Australia: Antitrust Alert: Australia Court Broadens "Market" Definition In Australia

Companies doing business with Australia are cautioned that the reach of the Australian competition law has grown considerably in recent years, particularly in relation to price fixing cartels. In a split decision, the Full Federal Court has upheld an appeal brought by the Australian Competition Commission (ACCC), finding that Air New Zealand and Garuda engaged in price fixing conduct within a "market in Australia" even though the market was also in another country.

This latest decision is evidence of the ACCC's continuing aggressive enforcement of the law in a global context. This decision highlights that companies should consider very carefully whether their conduct might fall within the jurisdiction of the ACCC and that a detailed examination of the dimension of the relevant markets is necessary to undertake such an assessment. Market definition is a key element in many of the Australia's competition laws and an incorrect analysis may fail to inform a business of its exposures putting it a serious risk of an aggressive enforcement action by the ACCC.


As noted in our prior antitrust alert, the ACCC alleged that Air New Zealand and Garuda and other carriers fixed prices and fuel surcharges for air cargo services, in violation of the Trade Practices Act 1975 (Cth), now the Competition and Consumer Act 2010 (Cth). The ACCC already had settled with thirteen other airlines, who collectively paid approximately AUD$98 million in penalties for the imposition of air cargo surcharges on cargo sent to Australia from Hong Kong, Singapore, and Indonesia.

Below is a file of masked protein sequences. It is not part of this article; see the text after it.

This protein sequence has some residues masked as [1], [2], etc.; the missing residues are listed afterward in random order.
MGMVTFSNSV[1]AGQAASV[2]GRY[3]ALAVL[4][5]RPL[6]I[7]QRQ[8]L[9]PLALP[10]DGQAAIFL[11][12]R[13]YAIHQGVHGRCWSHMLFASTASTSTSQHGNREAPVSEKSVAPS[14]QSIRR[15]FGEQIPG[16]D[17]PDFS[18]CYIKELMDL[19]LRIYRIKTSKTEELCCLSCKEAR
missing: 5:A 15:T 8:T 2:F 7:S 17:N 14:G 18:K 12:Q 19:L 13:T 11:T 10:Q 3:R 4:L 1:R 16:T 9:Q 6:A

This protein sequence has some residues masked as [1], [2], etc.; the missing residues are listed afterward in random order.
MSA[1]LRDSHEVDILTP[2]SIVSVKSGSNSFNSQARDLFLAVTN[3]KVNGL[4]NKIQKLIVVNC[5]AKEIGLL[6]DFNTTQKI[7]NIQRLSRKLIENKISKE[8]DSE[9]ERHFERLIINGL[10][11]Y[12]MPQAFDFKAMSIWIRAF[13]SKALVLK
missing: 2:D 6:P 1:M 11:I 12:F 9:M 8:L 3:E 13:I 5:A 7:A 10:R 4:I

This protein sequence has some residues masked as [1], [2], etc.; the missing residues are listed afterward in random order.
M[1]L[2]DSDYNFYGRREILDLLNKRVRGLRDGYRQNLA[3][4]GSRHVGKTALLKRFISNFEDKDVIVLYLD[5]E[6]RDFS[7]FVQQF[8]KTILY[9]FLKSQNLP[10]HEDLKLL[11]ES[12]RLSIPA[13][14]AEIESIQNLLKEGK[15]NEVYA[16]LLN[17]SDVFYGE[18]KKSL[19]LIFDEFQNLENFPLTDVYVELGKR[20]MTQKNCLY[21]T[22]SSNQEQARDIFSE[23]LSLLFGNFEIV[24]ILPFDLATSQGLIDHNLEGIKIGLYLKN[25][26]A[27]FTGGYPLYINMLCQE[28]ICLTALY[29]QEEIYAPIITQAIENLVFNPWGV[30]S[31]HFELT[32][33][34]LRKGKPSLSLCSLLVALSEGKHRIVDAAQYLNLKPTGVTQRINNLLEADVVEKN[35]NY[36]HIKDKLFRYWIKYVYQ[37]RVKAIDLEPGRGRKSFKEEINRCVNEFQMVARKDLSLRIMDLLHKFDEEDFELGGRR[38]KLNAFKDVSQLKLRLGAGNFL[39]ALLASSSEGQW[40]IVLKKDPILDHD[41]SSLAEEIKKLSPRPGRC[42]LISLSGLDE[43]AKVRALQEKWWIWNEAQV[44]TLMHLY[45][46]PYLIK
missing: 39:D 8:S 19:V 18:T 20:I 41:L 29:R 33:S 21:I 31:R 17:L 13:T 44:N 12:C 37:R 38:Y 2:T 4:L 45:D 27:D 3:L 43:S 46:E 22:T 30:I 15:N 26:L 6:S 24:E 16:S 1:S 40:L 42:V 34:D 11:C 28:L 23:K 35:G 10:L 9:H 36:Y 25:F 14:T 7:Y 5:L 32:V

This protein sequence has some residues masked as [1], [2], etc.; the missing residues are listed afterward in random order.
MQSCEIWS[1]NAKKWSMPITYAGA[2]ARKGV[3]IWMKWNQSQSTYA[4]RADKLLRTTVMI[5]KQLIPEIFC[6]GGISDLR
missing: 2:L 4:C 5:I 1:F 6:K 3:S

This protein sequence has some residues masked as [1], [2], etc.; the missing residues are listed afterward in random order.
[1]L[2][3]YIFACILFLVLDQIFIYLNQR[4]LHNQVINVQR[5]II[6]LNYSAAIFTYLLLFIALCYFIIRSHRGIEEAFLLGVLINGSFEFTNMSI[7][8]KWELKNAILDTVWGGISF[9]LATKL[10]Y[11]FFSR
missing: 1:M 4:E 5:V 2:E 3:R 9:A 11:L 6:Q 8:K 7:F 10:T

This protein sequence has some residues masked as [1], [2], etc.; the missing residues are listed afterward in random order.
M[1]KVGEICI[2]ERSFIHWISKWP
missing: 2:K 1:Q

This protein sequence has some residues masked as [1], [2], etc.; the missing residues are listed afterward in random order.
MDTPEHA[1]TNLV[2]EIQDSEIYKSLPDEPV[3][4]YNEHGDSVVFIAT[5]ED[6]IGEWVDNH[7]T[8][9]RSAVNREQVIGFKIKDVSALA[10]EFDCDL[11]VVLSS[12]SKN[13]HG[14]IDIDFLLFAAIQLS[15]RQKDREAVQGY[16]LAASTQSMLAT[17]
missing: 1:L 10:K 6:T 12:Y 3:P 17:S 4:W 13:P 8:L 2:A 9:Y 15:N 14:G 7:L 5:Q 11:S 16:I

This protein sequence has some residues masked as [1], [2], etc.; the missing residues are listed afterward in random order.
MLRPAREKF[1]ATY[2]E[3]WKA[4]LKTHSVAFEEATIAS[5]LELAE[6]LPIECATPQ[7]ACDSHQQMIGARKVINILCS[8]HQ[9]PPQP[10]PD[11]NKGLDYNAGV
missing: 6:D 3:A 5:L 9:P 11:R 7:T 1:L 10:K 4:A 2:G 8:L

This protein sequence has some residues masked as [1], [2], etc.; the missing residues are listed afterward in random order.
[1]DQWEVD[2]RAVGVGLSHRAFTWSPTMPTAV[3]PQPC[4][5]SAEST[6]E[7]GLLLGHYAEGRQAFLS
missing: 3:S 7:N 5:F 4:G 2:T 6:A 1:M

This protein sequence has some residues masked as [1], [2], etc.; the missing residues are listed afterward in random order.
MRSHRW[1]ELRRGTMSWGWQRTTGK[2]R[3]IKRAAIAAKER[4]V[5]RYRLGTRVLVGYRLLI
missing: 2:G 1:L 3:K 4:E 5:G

Before the introduction of the new cartel provisions in 2009, the competition law required that the conduct occur in a market "in Australia." The primary judge in the Federal Court of Australia found that there was no breach because the markets for airborne cargo out of Hong Kong, Singapore, and Indonesia were not markets "in Australia" within the meaning of the Act. The court held that the market in question was located at the point at which the passenger's choice of airline (a "switching decision") took effect, that is, the place where the surcharges were actually imposed and collected. That decision was not made in Australia, but overseas.

On appeal

The main issue for the appeal court was whether the alleged contravening conduct occurred in a market in Australia. The ACCC argued that the trial judge had erred by restricting his definition of the market to the geographic location where customers made the decision to switch between air cargo carriers, despite accepting evidence that significant components of the "suite of services" offered by the carriers occurred in Australia.